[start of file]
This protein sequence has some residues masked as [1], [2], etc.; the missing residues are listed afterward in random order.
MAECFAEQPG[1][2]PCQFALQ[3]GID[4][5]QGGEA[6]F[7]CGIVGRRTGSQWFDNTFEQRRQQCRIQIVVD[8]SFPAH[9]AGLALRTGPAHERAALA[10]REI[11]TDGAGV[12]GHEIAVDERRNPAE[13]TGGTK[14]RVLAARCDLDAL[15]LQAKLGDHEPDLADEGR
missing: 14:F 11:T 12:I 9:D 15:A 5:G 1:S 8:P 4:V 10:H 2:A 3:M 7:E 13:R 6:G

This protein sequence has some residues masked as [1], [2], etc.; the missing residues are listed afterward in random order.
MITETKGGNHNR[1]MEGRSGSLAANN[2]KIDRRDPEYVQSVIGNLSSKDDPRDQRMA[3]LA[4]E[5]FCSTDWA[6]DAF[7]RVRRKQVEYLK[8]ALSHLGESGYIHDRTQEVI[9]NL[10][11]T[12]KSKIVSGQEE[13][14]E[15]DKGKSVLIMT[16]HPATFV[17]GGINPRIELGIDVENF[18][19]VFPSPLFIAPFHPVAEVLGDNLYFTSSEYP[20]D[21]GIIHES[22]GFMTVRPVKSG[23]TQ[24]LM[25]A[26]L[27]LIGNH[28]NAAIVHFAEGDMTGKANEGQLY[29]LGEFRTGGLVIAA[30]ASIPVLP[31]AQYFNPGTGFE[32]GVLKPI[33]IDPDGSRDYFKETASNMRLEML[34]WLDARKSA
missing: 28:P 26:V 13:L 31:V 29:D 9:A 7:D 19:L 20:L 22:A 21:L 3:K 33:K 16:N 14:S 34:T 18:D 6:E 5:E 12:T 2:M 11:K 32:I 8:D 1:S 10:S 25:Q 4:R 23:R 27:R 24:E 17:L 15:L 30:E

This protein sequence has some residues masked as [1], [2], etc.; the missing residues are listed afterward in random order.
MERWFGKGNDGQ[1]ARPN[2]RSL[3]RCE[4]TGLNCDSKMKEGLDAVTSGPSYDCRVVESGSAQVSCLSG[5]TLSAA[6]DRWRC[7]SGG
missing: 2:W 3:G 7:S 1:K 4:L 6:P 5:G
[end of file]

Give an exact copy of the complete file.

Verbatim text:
This protein sequence has some residues masked as [1], [2], etc.; the missing residues are listed afterward in random order.
MAECFAEQPG[1][2]PCQFALQ[3]GID[4][5]QGGEA[6]F[7]CGIVGRRTGSQWFDNTFEQRRQQCRIQIVVD[8]SFPAH[9]AGLALRTGPAHERAALA[10]REI[11]TDGAGV[12]GHEIAVDERRNPAE[13]TGGTK[14]RVLAARCDLDAL[15]LQAKLGDHEPDLADEGR
missing: 14:F 11:T 12:I 9:D 15:A 5:G 1:S 8:P 4:V 10:H 2:A 3:M 7:E 13:R 6:G

This protein sequence has some residues masked as [1], [2], etc.; the missing residues are listed afterward in random order.
MITETKGGNHNR[1]MEGRSGSLAANN[2]KIDRRDPEYVQSVIGNLSSKDDPRDQRMA[3]LA[4]E[5]FCSTDWA[6]DAF[7]RVRRKQVEYLK[8]ALSHLGESGYIHDRTQEVI[9]NL[10][11]T[12]KSKIVSGQEE[13][14]E[15]DKGKSVLIMT[16]HPATFV[17]GGINPRIELGIDVENF[18][19]VFPSPLFIAPFHPVAEVLGDNLYFTSSEYP[20]D[21]GIIHES[22]GFMTVRPVKSG[23]TQ[24]LM[25]A[26]L[27]LIGNH[28]NAAIVHFAEGDMTGKANEGQLY[29]LGEFRTGGLVIAA[30]ASIPVLP[31]AQYFNPGTGFE[32]GVLKPI[33]IDPDGSRDYFKETASNMRLEML[34]WLDARKSA
missing: 28:P 26:V 13:L 31:V 29:D 9:A 7:D 19:L 20:L 22:A 21:L 3:K 33:K 16:N 14:S 34:T 18:D 6:E 5:E 12:T 2:M 11:K 32:I 8:D 1:S 10:S 25:Q 4:R 23:R 27:R 24:E 17:L 15:L 30:E

This protein sequence has some residues masked as [1], [2], etc.; the missing residues are listed afterward in random order.
MERWFGKGNDGQ[1]ARPN[2]RSL[3]RCE[4]TGLNCDSKMKEGLDAVTSGPSYDCRVVESGSAQVSCLSG[5]TLSAA[6]DRWRC[7]SGG
missing: 2:W 3:G 7:S 1:K 4:L 6:P 5:G